The software, termed “Myrna” was funded in part by Amazon Web Services (in addition to the Bloomberg School of Public Health and the National Institutes of Health) was, not surprisingly, making use of compute resources from Amazon. In order to test Myrna, researchers rented time and storage resources from AWS and were able to realize solid performance and cost savings. According to the study's authors, “Myrna calculated differential expression from 1.1 billion RNA sequences reads in less than two hours at a cost of about $66.”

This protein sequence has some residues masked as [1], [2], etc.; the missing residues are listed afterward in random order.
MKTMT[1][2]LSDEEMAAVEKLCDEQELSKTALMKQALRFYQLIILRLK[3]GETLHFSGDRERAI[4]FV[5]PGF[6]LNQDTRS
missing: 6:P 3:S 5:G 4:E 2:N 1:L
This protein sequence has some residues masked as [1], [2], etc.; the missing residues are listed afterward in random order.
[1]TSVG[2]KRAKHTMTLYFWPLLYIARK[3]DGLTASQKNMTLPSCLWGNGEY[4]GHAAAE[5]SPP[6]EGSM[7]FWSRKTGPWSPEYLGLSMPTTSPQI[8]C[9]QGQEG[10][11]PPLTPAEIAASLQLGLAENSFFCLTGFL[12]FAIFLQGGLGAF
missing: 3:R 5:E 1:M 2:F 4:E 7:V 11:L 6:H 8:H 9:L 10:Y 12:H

Myrna is a cloud computing tool for calculating differential gene expression in large RNA-seq datasets. Myrna uses Bowtie for short read alignment and R/Bioconductor for interval calculations, normalization, and statistical testing. These tools are combined in an automatic, parallel pipeline that runs in the cloud (Elastic MapReduce in this case) on a local Hadoop cluster, or on a single computer, exploiting multiple computers and CPUs wherever possible.